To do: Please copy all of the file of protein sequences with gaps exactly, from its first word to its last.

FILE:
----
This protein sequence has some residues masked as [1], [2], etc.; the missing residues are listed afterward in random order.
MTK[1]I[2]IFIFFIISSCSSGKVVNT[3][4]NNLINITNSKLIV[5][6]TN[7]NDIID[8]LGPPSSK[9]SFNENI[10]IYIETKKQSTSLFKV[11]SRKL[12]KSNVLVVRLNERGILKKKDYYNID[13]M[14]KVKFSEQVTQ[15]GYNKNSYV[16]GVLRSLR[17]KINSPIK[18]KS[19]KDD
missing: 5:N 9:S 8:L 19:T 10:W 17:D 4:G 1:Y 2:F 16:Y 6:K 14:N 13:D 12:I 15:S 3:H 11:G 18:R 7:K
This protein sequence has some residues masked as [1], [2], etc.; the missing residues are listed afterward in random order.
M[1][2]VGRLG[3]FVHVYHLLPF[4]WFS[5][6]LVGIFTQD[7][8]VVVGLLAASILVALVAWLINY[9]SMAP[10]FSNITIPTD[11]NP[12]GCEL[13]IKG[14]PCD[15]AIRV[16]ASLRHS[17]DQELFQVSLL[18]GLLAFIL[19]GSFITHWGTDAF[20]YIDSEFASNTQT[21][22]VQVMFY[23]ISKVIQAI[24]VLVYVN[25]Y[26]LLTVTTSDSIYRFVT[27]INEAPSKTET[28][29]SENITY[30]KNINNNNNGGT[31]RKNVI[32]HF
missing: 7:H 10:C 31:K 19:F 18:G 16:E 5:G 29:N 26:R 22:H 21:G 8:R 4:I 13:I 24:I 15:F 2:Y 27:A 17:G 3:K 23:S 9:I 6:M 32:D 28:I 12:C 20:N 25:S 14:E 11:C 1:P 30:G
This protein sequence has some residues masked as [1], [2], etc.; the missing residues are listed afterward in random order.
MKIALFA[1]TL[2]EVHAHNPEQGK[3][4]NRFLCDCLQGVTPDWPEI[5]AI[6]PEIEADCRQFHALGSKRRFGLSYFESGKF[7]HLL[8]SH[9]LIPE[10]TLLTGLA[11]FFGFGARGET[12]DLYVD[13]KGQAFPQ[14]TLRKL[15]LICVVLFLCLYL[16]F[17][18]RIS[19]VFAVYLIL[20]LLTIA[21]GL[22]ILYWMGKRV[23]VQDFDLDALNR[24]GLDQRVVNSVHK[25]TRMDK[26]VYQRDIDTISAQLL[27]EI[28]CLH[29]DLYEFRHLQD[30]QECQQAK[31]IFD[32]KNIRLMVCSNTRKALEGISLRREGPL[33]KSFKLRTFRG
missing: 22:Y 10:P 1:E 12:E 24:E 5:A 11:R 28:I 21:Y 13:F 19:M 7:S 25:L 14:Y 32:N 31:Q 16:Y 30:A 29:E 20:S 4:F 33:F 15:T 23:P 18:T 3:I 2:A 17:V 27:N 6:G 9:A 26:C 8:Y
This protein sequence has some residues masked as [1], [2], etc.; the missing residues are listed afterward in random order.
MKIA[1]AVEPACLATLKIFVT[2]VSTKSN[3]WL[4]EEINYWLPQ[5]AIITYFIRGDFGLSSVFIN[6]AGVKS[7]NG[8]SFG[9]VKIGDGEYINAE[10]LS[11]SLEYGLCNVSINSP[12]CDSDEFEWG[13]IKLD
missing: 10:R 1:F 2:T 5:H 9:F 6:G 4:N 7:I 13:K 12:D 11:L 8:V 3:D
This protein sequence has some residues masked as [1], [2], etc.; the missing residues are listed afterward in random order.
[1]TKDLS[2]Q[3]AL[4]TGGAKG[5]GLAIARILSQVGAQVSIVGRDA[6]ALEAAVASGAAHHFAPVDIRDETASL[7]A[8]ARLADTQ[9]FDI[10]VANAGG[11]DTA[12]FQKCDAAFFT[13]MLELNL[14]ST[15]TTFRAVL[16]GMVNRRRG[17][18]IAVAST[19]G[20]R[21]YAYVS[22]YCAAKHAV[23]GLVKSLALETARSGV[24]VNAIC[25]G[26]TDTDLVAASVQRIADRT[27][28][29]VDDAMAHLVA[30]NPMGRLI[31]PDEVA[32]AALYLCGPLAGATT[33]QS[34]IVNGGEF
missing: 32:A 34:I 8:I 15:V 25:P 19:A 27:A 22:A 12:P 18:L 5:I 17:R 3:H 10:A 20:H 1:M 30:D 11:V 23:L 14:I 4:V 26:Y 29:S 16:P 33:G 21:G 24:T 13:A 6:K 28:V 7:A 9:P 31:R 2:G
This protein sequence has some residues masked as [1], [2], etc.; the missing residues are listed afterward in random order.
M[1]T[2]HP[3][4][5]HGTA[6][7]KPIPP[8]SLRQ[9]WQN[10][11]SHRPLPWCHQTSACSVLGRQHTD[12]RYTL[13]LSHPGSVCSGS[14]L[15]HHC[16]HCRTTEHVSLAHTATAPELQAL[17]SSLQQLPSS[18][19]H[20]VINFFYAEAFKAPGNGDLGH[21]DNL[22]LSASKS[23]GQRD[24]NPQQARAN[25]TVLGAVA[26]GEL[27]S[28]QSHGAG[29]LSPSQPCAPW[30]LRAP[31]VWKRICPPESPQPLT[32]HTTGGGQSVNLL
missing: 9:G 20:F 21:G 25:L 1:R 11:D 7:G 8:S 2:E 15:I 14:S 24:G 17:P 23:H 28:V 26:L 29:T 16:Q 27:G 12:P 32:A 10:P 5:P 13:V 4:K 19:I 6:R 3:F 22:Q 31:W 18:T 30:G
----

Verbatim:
This protein sequence has some residues masked as [1], [2], etc.; the missing residues are listed afterward in random order.
MTK[1]I[2]IFIFFIISSCSSGKVVNT[3][4]NNLINITNSKLIV[5][6]TN[7]NDIID[8]LGPPSSK[9]SFNENI[10]IYIETKKQSTSLFKV[11]SRKL[12]KSNVLVVRLNERGILKKKDYYNID[13]M[14]KVKFSEQVTQ[15]GYNKNSYV[16]GVLRSLR[17]KINSPIK[18]KS[19]KDD
missing: 5:N 9:S 8:L 19:T 10:W 17:D 4:G 1:Y 2:F 16:Y 6:K 14:N 13:D 12:I 15:S 3:H 11:G 18:R 7:K
This protein sequence has some residues masked as [1], [2], etc.; the missing residues are listed afterward in random order.
M[1][2]VGRLG[3]FVHVYHLLPF[4]WFS[5][6]LVGIFTQD[7][8]VVVGLLAASILVALVAWLINY[9]SMAP[10]FSNITIPTD[11]NP[12]GCEL[13]IKG[14]PCD[15]AIRV[16]ASLRHS[17]DQELFQVSLL[18]GLLAFIL[19]GSFITHWGTDAF[20]YIDSEFASNTQT[21][22]VQVMFY[23]ISKVIQAI[24]VLVYVN[25]Y[26]LLTVTTSDSIYRFVT[27]INEAPSKTET[28][29]SENITY[30]KNINNNNNGGT[31]RKNVI[32]HF
missing: 7:H 10:C 31:K 19:F 18:G 16:E 5:G 29:N 26:R 22:H 21:G 8:R 4:I 13:I 24:I 15:F 2:Y 27:A 17:G 3:K 23:S 9:I 6:M 32:D 28:I 12:C 20:N 25:S 14:E 11:C 1:P 30:G
This protein sequence has some residues masked as [1], [2], etc.; the missing residues are listed afterward in random order.
MKIALFA[1]TL[2]EVHAHNPEQGK[3][4]NRFLCDCLQGVTPDWPEI[5]AI[6]PEIEADCRQFHALGSKRRFGLSYFESGKF[7]HLL[8]SH[9]LIPE[10]TLLTGLA[11]FFGFGARGET[12]DLYVD[13]KGQAFPQ[14]TLRKL[15]LICVVLFLCLYL[16]F[17][18]RIS[19]VFAVYLIL[20]LLTIA[21]GL[22]ILYWMGKRV[23]VQDFDLDALNR[24]GLDQRVVNSVHK[25]TRMDK[26]VYQRDIDTISAQLL[27]EI[28]CLH[29]DLYEFRHLQD[30]QECQQAK[31]IFD[32]KNIRLMVCSNTRKALEGISLRREGPL[33]KSFKLRTFRG
missing: 22:Y 10:P 1:E 12:E 24:E 5:A 11:R 28:I 21:Y 13:F 19:M 7:S 25:L 14:Y 32:N 31:Q 16:Y 30:A 29:E 20:S 4:F 33:F 15:T 23:P 18:T 3:I 2:A 17:V 27:N 6:G 9:A 26:C 8:Y
This protein sequence has some residues masked as [1], [2], etc.; the missing residues are listed afterward in random order.
MKIA[1]AVEPACLATLKIFVT[2]VSTKSN[3]WL[4]EEINYWLPQ[5]AIITYFIRGDFGLSSVFIN[6]AGVKS[7]NG[8]SFG[9]VKIGDGEYINAE[10]LS[11]SLEYGLCNVSINSP[12]CDSDEFEWG[13]IKLD
missing: 10:R 1:F 2:T 5:H 9:F 6:G 4:N 7:I 13:K 12:D 11:L 8:V 3:D
This protein sequence has some residues masked as [1], [2], etc.; the missing residues are listed afterward in random order.
[1]TKDLS[2]Q[3]AL[4]TGGAKG[5]GLAIARILSQVGAQVSIVGRDA[6]ALEAAVASGAAHHFAPVDIRDETASL[7]A[8]ARLADTQ[9]FDI[10]VANAGG[11]DTA[12]FQKCDAAFFT[13]MLELNL[14]ST[15]TTFRAVL[16]GMVNRRRG[17][18]IAVAST[19]G[20]R[21]YAYVS[22]YCAAKHAV[23]GLVKSLALETARSGV[24]VNAIC[25]G[26]TDTDLVAASVQRIADRT[27][28][29]VDDAMAHLVA[30]NPMGRLI[31]PDEVA[32]AALYLCGPLAGATT[33]QS[34]IVNGGEF
missing: 32:A 34:I 8:I 15:V 25:P 19:A 27:A 22:A 12:P 18:L 5:I 17:R 3:H 10:A 20:H 1:M 30:D 11:V 23:L 14:I 4:V 26:Y 29:S 16:P 33:G 21:G 24:T 13:A 6:K 28:V 7:A 9:P 31:R 2:G
This protein sequence has some residues masked as [1], [2], etc.; the missing residues are listed afterward in random order.
M[1]T[2]HP[3][4][5]HGTA[6][7]KPIPP[8]SLRQ[9]WQN[10][11]SHRPLPWCHQTSACSVLGRQHTD[12]RYTL[13]LSHPGSVCSGS[14]L[15]HHC[16]HCRTTEHVSLAHTATAPELQAL[17]SSLQQLPSS[18][19]H[20]VINFFYAEAFKAPGNGDLGH[21]DNL[22]LSASKS[23]GQRD[24]NPQQARAN[25]TVLGAVA[26]GEL[27]S[28]QSHGAG[29]LSPSQPCAPW[30]LRAP[31]VWKRICPPESPQPLT[32]HTTGGGQSVNLL
missing: 9:G 20:F 21:G 25:L 1:R 11:D 7:G 8:S 2:E 15:I 14:S 24:G 17:P 23:H 28:V 26:L 29:T 16:Q 27:G 12:P 32:A 10:P 5:P 13:V 4:K 19:I 6:R 3:F 22:Q 31:W 18:T 30:G